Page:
Athens, June 10, 2015/ Independent Balkan News Agency
By Zacharias Petrou
Greece has sent a new proposal to the European Commission containing reforms that could unlock new funding.
The three-page plan apparently suggests the ESM buys the €6.7bn of Greek bonds held by the European Central Bank, which mature in July and August.
Athens is also proposing that the European Central Bank would raise the limits on short-term borrowing, allowing Greece’s banks to buy more Greek debt.
That would help cover Greece’s looming debt repayments, and avert the risk of default.
“Greece could reach a deal with its international creditors if they dropped demands including cuts to pensions”, Prime Minister Alexis Tsipras said in an interview with Italian daily Corriere della Sera published Tuesday.
“I think we’re very close to an agreement on the primary surplus for the next few years,” he told the newspaper. “There just needs to be a positive attitude on alternative proposals to cuts to pensions or the imposition of recessionary measures.”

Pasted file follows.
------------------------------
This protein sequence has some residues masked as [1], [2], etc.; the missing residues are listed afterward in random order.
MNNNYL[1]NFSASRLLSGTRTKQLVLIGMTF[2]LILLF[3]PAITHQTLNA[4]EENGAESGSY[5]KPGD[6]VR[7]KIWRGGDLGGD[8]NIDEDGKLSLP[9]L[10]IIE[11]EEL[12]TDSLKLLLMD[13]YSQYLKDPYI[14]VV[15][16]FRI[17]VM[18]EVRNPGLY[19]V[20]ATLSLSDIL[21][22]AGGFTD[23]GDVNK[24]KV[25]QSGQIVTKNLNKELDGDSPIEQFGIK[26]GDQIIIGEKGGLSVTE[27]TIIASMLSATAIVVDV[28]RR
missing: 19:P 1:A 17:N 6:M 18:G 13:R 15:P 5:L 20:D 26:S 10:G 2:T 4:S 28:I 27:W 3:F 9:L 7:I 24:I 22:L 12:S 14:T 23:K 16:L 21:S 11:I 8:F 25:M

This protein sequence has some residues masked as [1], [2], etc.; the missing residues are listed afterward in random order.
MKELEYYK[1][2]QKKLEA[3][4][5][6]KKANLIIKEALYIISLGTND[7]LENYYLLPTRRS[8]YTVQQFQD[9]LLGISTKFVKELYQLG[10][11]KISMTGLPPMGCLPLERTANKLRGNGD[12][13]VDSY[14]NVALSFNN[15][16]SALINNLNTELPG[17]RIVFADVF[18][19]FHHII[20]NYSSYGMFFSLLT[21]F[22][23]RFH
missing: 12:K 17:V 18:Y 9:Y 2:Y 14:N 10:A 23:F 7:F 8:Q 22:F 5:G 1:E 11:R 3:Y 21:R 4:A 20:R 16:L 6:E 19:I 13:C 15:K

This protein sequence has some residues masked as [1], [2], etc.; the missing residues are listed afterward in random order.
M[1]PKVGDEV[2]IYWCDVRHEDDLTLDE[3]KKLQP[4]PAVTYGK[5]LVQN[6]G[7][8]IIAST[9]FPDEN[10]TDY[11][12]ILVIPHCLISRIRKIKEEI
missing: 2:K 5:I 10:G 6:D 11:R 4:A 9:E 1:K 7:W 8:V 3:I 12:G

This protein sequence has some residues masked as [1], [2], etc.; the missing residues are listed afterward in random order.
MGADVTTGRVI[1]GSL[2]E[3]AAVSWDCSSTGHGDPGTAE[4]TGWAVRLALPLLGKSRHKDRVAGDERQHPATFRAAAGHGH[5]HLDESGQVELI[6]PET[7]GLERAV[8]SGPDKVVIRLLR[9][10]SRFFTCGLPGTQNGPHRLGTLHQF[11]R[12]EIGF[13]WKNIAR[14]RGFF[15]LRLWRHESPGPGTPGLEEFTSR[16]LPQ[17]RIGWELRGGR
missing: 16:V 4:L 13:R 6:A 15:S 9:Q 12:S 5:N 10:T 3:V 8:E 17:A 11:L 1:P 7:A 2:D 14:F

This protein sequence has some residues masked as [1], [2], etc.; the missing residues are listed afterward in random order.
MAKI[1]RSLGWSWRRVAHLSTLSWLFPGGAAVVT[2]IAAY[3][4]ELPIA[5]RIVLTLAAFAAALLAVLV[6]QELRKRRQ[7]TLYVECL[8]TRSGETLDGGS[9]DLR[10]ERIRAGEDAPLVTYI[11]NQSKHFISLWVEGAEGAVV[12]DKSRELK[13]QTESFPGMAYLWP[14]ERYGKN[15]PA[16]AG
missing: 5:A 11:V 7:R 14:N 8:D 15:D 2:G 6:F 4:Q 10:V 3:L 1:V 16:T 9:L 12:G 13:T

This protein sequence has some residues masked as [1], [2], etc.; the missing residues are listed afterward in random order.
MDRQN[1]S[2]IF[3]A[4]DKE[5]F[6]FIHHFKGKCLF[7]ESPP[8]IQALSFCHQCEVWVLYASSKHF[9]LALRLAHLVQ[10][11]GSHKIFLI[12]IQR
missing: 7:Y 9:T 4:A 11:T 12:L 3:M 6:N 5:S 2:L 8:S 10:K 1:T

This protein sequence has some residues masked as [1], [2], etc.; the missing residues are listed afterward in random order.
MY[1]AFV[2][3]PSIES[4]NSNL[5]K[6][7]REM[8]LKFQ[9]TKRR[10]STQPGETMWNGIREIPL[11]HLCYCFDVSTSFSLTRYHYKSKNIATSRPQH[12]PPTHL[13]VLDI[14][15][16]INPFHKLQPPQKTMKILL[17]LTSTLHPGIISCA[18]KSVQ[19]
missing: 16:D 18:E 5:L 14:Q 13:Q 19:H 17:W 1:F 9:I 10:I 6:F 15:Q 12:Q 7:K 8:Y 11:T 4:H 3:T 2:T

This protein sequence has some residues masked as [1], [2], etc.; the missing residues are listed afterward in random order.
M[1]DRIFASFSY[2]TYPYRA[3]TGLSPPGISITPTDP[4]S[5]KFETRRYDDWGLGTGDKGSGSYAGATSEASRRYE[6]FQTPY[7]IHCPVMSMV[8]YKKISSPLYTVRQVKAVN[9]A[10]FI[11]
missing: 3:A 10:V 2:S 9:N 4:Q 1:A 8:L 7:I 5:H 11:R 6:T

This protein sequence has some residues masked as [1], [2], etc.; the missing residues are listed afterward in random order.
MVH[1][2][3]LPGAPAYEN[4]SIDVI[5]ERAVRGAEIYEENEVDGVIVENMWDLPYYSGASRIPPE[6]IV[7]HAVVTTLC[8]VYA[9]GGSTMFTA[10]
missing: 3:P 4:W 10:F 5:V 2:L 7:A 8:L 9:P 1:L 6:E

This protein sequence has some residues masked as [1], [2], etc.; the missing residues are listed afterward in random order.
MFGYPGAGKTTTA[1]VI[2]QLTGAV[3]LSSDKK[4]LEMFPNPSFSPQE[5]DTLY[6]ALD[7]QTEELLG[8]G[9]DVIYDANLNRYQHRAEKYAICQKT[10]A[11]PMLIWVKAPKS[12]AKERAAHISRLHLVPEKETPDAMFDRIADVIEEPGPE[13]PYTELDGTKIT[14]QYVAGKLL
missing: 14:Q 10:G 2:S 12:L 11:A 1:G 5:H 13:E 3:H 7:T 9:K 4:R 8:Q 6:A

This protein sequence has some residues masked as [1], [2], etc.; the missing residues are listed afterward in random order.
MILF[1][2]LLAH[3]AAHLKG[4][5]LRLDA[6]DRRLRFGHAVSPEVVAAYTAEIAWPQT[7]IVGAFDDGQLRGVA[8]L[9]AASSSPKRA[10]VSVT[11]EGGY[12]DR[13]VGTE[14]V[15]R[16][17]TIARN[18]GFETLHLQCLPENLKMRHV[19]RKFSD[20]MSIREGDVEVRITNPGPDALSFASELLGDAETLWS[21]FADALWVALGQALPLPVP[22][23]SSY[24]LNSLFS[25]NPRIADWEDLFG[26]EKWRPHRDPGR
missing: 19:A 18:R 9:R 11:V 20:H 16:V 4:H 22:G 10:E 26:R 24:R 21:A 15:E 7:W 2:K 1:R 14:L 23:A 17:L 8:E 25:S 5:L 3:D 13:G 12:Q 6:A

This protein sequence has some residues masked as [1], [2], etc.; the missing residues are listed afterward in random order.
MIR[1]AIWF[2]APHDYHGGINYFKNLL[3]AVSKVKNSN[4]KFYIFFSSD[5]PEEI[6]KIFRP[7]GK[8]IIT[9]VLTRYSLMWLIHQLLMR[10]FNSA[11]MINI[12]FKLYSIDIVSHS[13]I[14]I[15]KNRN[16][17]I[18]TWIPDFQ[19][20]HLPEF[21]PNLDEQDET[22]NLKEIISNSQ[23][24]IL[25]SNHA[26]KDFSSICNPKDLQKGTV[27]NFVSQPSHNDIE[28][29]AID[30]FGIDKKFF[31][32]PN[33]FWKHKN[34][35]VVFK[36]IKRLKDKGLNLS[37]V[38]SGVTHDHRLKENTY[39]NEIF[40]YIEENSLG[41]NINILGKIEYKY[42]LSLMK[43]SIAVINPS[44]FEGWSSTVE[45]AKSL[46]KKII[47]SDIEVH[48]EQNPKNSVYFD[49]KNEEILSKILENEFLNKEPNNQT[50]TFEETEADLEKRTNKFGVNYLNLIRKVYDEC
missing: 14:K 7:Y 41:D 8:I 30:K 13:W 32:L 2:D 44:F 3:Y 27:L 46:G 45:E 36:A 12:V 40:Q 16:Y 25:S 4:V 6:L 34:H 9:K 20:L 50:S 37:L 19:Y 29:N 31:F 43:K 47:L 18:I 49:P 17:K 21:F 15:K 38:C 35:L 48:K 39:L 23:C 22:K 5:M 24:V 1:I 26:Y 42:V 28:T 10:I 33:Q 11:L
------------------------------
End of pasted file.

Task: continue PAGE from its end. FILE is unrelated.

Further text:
“We cannot continue with a program that has clearly failed,” Tsipras said.
“If Greece fails, the markets will immediately go to look for the next one. If negotiations fail, the cost for European taxpayers would be enormous,” he added.
Addressing the political committee of left-wing ruling party Syriza, Tsipras revealed – according to a government official – he was not considering early elections. He also asked Syriza MPs to back the government as talks with the country’s international creditors reach “a crucial stage.”
Eurogroup chief Jeroen Dijsselbloem said Greece and its creditors were not yet on the verge of a deal, adding that it was not certain whether Alexis Tsipras would meet the French and German leaders in Brussels on Wednesday.
“I’ve heard a lot of optimism from the Greek side, and it’s an underestimation of the complexity of what’s being asked of them,” Dijsselbloem said.
French Finance Minister Michel Sapin said that it was “absolutely necessary” to reach a deal between Greece and its creditors but that neither side could be allowed to blackmail the other or set ultimatums.
“The dialogue is continuing, it is difficult, there can be neither diktats, ultimatums nor blackmail, neither on one side nor the other,” Sapin told the French parliament.